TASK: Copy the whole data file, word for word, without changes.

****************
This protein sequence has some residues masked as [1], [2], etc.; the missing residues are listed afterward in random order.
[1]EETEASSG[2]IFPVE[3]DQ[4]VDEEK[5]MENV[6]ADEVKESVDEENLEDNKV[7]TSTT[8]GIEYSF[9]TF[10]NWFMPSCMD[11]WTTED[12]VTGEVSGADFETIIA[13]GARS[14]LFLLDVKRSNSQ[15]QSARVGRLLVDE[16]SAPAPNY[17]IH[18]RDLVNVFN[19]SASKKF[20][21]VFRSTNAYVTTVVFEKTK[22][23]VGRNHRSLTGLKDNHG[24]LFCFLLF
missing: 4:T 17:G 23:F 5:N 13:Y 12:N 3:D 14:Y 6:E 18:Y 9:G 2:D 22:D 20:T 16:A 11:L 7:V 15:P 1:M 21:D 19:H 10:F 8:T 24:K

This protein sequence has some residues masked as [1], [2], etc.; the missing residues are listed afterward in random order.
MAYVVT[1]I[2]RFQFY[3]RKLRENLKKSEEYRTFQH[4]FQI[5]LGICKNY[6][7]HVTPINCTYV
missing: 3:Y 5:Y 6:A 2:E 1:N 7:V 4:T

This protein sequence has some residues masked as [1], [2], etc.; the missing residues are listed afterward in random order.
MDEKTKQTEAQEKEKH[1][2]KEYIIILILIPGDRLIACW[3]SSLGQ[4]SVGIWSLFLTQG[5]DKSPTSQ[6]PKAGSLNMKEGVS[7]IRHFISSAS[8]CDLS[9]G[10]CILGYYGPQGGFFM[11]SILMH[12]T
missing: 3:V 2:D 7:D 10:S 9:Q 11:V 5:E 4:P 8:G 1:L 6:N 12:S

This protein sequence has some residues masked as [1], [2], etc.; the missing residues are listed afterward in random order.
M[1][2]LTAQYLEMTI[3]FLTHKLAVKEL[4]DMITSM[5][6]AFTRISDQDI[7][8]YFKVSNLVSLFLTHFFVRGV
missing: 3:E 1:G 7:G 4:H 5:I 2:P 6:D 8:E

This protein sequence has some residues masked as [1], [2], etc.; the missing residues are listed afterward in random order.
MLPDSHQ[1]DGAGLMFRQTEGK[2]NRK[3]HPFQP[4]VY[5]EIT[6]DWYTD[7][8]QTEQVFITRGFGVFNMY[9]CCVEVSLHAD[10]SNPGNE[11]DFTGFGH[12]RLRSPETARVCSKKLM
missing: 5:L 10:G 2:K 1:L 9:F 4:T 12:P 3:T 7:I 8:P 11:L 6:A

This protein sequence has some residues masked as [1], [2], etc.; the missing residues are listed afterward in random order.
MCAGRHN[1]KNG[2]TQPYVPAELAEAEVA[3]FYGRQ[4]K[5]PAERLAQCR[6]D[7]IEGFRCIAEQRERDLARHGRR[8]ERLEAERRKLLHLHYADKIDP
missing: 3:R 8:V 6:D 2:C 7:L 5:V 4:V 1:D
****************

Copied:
This protein sequence has some residues masked as [1], [2], etc.; the missing residues are listed afterward in random order.
[1]EETEASSG[2]IFPVE[3]DQ[4]VDEEK[5]MENV[6]ADEVKESVDEENLEDNKV[7]TSTT[8]GIEYSF[9]TF[10]NWFMPSCMD[11]WTTED[12]VTGEVSGADFETIIA[13]GARS[14]LFLLDVKRSNSQ[15]QSARVGRLLVDE[16]SAPAPNY[17]IH[18]RDLVNVFN[19]SASKKF[20][21]VFRSTNAYVTTVVFEKTK[22][23]VGRNHRSLTGLKDNHG[24]LFCFLLF
missing: 4:T 17:G 23:F 5:N 13:Y 12:N 3:D 14:Y 6:E 18:Y 9:G 2:D 22:D 20:T 16:A 11:L 7:V 15:P 1:M 21:D 19:H 10:F 8:T 24:K

This protein sequence has some residues masked as [1], [2], etc.; the missing residues are listed afterward in random order.
MAYVVT[1]I[2]RFQFY[3]RKLRENLKKSEEYRTFQH[4]FQI[5]LGICKNY[6][7]HVTPINCTYV
missing: 3:Y 5:Y 6:A 2:E 1:N 7:V 4:T

This protein sequence has some residues masked as [1], [2], etc.; the missing residues are listed afterward in random order.
MDEKTKQTEAQEKEKH[1][2]KEYIIILILIPGDRLIACW[3]SSLGQ[4]SVGIWSLFLTQG[5]DKSPTSQ[6]PKAGSLNMKEGVS[7]IRHFISSAS[8]CDLS[9]G[10]CILGYYGPQGGFFM[11]SILMH[12]T
missing: 3:V 2:D 7:D 10:S 9:Q 11:V 5:E 4:P 8:G 1:L 6:N 12:S

This protein sequence has some residues masked as [1], [2], etc.; the missing residues are listed afterward in random order.
M[1][2]LTAQYLEMTI[3]FLTHKLAVKEL[4]DMITSM[5][6]AFTRISDQDI[7][8]YFKVSNLVSLFLTHFFVRGV
missing: 3:E 1:G 7:G 4:H 5:I 2:P 6:D 8:E

This protein sequence has some residues masked as [1], [2], etc.; the missing residues are listed afterward in random order.
MLPDSHQ[1]DGAGLMFRQTEGK[2]NRK[3]HPFQP[4]VY[5]EIT[6]DWYTD[7][8]QTEQVFITRGFGVFNMY[9]CCVEVSLHAD[10]SNPGNE[11]DFTGFGH[12]RLRSPETARVCSKKLM
missing: 5:L 10:G 2:K 1:L 9:F 4:T 12:P 3:T 7:I 8:P 11:L 6:A

This protein sequence has some residues masked as [1], [2], etc.; the missing residues are listed afterward in random order.
MCAGRHN[1]KNG[2]TQPYVPAELAEAEVA[3]FYGRQ[4]K[5]PAERLAQCR[6]D[7]IEGFRCIAEQRERDLARHGRR[8]ERLEAERRKLLHLHYADKIDP
missing: 3:R 8:V 6:D 2:C 7:L 5:V 4:V 1:D